Most modern passenger vehicles use disc brake systems on all four wheels. Brake rotors are the final part of the braking system, and use friction created by the brake pads to slow or stop the vehicle. How is Brake Pads and Rotors replaced? This is not a difficult project, the average DIYer can tackle this on a weekend with a basic knowledge of the disc brake system, and a few basic tools. Here, this article share the information of how to change the Brake Pad and Rotors. If you want to buy cheap brake pads, HexAutoParts offer 10% discount for all of pads.
How Long Do Brake Pads need be replaced?
Front brakes typically don't last as long as rear brake because they take most of the job of stopping the car. Depending on driving habits and the design of the car front brake should last between 20,000 and 35,000 miles. The manufacturer recommended maintenance schedule for each vehicle may be different, and the owner's manual will contain this information.
What is the average cost to replace brakes and rotors?
With brake pads, ceramic tends to be the best, as they give the best brake feel and the longest protection against brake fade, although dust may accumulate on your wheel a bit more than conventional pads. You can look for pads for your car here.
Brake Pad and Rotor Replacement Process:
- Remove brake caliper
There should be 2 12mm or 14mm bolts on the caliper. Remove them and the caliper should be able to slide out. If the caliper doesn't slide out easily, use a pry bar or flat head screwdriver and pry it out. Rest the caliper on the suspension, or use zip-ties or a bungee to secure it to a place where it can't hang. Don't put any strain on the brake line.When you remove the caliper, secure it to the car with a cord or small rope. Do not allow the caliper to hang from the brake hose because it can break easily from the weight.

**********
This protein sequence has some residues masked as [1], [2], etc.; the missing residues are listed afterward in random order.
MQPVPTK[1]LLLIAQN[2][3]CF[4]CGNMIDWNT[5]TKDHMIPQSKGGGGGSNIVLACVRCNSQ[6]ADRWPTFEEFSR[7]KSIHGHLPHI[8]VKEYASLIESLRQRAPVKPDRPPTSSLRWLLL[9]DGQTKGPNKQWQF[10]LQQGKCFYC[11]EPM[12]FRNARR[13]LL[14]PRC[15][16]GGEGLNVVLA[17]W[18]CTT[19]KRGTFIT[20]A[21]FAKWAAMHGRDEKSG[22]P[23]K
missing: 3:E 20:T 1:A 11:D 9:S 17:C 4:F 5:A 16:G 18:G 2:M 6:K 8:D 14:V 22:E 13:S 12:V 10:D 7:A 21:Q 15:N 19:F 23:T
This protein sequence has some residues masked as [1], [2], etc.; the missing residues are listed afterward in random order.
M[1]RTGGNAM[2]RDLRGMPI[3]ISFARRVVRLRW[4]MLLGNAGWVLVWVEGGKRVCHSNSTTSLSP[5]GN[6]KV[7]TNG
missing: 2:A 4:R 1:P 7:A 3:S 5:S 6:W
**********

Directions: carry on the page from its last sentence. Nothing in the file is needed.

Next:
- Removing a caliper mount
If necessary, loosen and remove the caliper mounting bracket bolts. In some vehicles, the brackets that the caliper was secured to can prevent removal of the rotor. Some caliper mounting bolts cannot be reused; if this is the case with your car, reinstall the brake rotors using new bolts. A vehicle maintenance manual will inform you if your vehicle mounting bolts can be reused.
Removing the brake rotor
However, if the rotor hasn't been replaced in a long time, it may be stuck by corrosion, dirt and rust to the wheel hub and be difficult to remove. You may need to tap it with a hammer and a wooden block to loosen it. Holding a block of wood against the rotor and hitting the wood, do not strike the rotor directly. Penetrating oil is helpful for loosening the corrosion and rust
Installing the new brake rotor
Before installing the new rotor, use a wirebrush and take off the rust on the hub, to prevent corrosion in the future. Or, you can use a special brake cleaner solvent and a clean dry cloth to wipe any type of residue off the new rotor. Then, put your new rotor on over the wheel hub.
Setting the brake pads
Install the new brake pads in the caliper and use a little bit of anti-squeal grease on the outside of the pad to ensure smooth operation. Install the caliper bolts and ensure that the caliper moves without binding. Tighten the bolts and double check your work.
The caliper pins should slide easily through the boot. If you can't move them with your hands, remove them and clean them with fine steel wool to remove any gum, grease and reinsert them. If they still don't move easily buy new pins. The result of sticky pins could be your pads ride on the rotor, ruining all of your new parts or cause a tire fire.